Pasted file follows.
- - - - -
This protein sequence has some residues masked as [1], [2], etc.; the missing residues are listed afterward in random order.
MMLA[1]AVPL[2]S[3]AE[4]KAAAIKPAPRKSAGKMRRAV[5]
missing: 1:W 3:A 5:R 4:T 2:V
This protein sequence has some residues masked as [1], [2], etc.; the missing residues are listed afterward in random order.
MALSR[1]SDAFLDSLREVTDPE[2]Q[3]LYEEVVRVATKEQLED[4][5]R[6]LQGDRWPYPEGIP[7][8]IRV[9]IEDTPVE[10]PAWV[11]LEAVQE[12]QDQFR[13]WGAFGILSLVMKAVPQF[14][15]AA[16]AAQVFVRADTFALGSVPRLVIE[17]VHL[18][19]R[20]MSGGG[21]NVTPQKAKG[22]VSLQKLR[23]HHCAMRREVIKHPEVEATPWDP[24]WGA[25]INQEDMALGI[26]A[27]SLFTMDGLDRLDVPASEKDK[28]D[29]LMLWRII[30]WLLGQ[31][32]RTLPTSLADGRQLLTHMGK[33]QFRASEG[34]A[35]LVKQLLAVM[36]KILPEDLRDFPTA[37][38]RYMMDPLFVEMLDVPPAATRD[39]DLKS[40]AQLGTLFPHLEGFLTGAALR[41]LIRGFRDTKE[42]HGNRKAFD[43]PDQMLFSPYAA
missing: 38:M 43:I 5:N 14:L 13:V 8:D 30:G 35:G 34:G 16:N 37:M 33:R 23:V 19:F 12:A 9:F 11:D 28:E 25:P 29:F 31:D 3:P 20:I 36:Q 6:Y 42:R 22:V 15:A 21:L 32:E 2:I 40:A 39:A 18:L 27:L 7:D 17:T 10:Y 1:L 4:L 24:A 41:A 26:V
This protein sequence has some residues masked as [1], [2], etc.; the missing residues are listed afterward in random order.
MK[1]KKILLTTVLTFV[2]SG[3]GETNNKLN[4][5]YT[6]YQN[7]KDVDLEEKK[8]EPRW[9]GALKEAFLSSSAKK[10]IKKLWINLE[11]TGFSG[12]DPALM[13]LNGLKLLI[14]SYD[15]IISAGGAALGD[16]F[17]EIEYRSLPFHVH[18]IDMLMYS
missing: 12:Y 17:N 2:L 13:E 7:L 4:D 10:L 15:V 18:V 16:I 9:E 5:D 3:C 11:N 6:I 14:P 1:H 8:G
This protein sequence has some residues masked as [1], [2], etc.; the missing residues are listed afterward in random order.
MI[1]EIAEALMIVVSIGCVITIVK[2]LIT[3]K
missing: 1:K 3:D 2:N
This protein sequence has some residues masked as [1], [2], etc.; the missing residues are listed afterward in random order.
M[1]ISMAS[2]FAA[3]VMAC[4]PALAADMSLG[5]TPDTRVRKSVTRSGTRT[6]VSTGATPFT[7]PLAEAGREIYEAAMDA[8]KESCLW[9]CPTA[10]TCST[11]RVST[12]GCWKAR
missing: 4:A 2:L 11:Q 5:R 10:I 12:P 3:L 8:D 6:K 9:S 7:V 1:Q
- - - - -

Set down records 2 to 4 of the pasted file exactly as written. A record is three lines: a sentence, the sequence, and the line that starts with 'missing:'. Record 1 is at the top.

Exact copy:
This protein sequence has some residues masked as [1], [2], etc.; the missing residues are listed afterward in random order.
MALSR[1]SDAFLDSLREVTDPE[2]Q[3]LYEEVVRVATKEQLED[4][5]R[6]LQGDRWPYPEGIP[7][8]IRV[9]IEDTPVE[10]PAWV[11]LEAVQE[12]QDQFR[13]WGAFGILSLVMKAVPQF[14][15]AA[16]AAQVFVRADTFALGSVPRLVIE[17]VHL[18][19]R[20]MSGGG[21]NVTPQKAKG[22]VSLQKLR[23]HHCAMRREVIKHPEVEATPWDP[24]WGA[25]INQEDMALGI[26]A[27]SLFTMDGLDRLDVPASEKDK[28]D[29]LMLWRII[30]WLLGQ[31][32]RTLPTSLADGRQLLTHMGK[33]QFRASEG[34]A[35]LVKQLLAVM[36]KILPEDLRDFPTA[37][38]RYMMDPLFVEMLDVPPAATRD[39]DLKS[40]AQLGTLFPHLEGFLTGAALR[41]LIRGFRDTKE[42]HGNRKAFD[43]PDQMLFSPYAA
missing: 38:M 43:I 5:N 14:L 13:V 8:D 30:G 35:G 34:G 16:N 37:M 33:R 23:V 19:F 12:A 9:F 11:D 28:E 25:P 29:F 31:D 3:P 20:I 36:Q 6:Y 42:R 22:V 15:A 21:L 32:E 2:I 40:A 39:A 18:L 27:L 7:D 17:T 10:Y 1:L 4:L 24:A 41:A 26:V
This protein sequence has some residues masked as [1], [2], etc.; the missing residues are listed afterward in random order.
MK[1]KKILLTTVLTFV[2]SG[3]GETNNKLN[4][5]YT[6]YQN[7]KDVDLEEKK[8]EPRW[9]GALKEAFLSSSAKK[10]IKKLWINLE[11]TGFSG[12]DPALM[13]LNGLKLLI[14]SYD[15]IISAGGAALGD[16]F[17]EIEYRSLPFHVH[18]IDMLMYS
missing: 12:Y 17:N 2:L 13:E 7:L 4:D 10:L 15:V 18:V 16:I 9:E 5:D 3:C 11:N 6:I 14:P 1:H 8:G
This protein sequence has some residues masked as [1], [2], etc.; the missing residues are listed afterward in random order.
MI[1]EIAEALMIVVSIGCVITIVK[2]LIT[3]K
missing: 1:K 3:D 2:N